Friday, 24 September 2021

Bypass plan 'safe' despite hitch over airfield housing

A PROPOSED bypass for Watlington is not in jeopardy despite a potential setback with a major source of funding, says the town’s neighbourhood plan team.

Homes England, a government agency, wants to build 3,000 homes at Chalgrove airfield, which it owns, and has committed to part-fund an “edge street”, or bypass, around Watlington to ease congestion in the town centre.

The road would run from the B4009 Pyrton crossroads in the north to Britwell Road in the south and is seen as vital to the town and its neighbourhood plan, which earmarks three sites for up to 260 homes.

But ejector seat manufacturer Martin Baker, a tenant at the airfield, has thrown the road plan into doubt by saying it wants to expand the business and continue with its lease, which runs until 2063, rather than make way for housing.

The company has been in talks with representatives of Homes Englandbut little progress appears to have been made.

However, Gill Bindoff, facilitator of the Watlington neighbourhood plan forum co-ordination group, said she was confident that the bypass would go ahead whatever the result of the negotiations.

She said: “Until we have heard from Homes England that they are no longer going forward with their proposals, we are still taking the view that it’s important to keep working alongside them in order to secure some funding for the edge street, which is a vital part of our neighbourhood plan.

“At this stage we’re hoping we would be getting part-funding from Homes England towards the road.

“It is possible there’s alternative government funding we would be eligible for. We have been talking to our MP John Howell about that and he is very supportive of the road.

“We don’t think it’s in jeopardy because we think there’s funding from other sources available and we’ll be making every effort to secure that for Watlington in the event that Homes England doesn’t go forward with the Chalgrove development.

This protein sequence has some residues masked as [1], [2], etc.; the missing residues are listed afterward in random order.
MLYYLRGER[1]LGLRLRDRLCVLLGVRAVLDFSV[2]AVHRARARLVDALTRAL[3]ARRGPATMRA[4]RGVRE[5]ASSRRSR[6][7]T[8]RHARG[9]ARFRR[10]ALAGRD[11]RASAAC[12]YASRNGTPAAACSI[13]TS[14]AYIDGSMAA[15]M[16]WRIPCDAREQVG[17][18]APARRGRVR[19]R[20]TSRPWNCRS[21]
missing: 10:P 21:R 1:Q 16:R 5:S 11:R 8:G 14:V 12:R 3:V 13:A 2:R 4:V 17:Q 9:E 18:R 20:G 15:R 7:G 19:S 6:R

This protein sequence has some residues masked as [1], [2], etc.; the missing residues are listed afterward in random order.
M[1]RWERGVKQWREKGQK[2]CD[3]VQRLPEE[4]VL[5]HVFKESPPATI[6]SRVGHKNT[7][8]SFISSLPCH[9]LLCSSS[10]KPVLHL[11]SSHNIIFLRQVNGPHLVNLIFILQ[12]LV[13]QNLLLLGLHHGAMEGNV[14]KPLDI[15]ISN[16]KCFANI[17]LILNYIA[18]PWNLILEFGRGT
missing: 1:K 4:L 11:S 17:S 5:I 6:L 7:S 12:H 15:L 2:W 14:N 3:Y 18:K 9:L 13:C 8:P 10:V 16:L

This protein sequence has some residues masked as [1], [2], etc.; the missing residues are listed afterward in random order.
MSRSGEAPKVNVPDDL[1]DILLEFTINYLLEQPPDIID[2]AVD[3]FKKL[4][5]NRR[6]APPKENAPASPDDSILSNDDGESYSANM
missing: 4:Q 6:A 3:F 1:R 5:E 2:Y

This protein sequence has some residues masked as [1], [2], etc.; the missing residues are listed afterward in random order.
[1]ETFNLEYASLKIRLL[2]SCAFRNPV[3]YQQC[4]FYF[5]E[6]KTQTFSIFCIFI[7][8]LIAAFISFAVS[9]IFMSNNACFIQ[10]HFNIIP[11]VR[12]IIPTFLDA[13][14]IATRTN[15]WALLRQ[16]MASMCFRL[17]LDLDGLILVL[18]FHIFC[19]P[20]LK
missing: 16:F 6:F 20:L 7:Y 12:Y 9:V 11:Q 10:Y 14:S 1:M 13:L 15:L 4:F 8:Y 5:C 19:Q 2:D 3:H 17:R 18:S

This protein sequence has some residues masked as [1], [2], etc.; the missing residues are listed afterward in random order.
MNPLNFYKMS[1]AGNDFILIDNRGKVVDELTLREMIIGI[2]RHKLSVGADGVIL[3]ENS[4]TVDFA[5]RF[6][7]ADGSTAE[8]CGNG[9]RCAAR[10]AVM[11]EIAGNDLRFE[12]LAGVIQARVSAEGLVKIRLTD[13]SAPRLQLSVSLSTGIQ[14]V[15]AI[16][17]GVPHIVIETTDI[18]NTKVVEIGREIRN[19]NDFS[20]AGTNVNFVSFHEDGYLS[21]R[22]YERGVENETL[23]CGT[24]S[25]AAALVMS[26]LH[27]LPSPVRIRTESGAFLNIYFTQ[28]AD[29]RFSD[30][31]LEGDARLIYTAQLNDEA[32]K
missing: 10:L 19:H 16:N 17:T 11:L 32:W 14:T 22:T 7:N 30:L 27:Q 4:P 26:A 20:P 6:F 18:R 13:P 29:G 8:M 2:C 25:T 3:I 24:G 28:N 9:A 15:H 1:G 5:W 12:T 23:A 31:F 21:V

“We’re taking the view that nothing is actually certain. We know what Martin Baker’s position is but what we don’t know is what the Homes England position is.

“We had a meeting with them at the end of November. They were absolutely clear then that they were going forward with their planning application and lodging it early this year.”

Mrs Bindoff said the autumn budget had given Homes England power to use compulsory purchase orders, which could be used to secure housing on the site.

“They are getting much more support to develop government-held brownfield sites,” she said.

“We feel that it is likely that it will want to develop Chalgrove airfield if it possibly can.”

Chalgrove Shield, a group opposed to development of the airfield, said it understood Martin Baker had rejected an offer from Homes England.

In a statement, it said: “They have indicated that they do not wish to amend the terms of their lease to accommodate housing, as they have plans to expand their operations at Chalgrove airfield.

“James Martin was surprised and pleased by the volume of letters received from local residents and we understand that these played a part in the decision to reject the offer.

“Thank you to everyone who sent a letter — they received over 700, which is incredible.

“Chalgrove Shield welcomes the support of Martin Baker in our campaign to ensure that the South Oxfordshire local plan promotes housing located in appropriate and sustainable locations.”

A district council spokesman said: “The agency owns Chalgrove airfield and is seeking to develop part of the site through the local plan process.

“This would include a mix of development, including housing, while retaining the current tenant Martin Baker and their international business.

“We are waiting for the agency to confirm its future intentions for the site following its recent negotiations with Martin Baker.”

Martin Baker did not respond to a request for comment.

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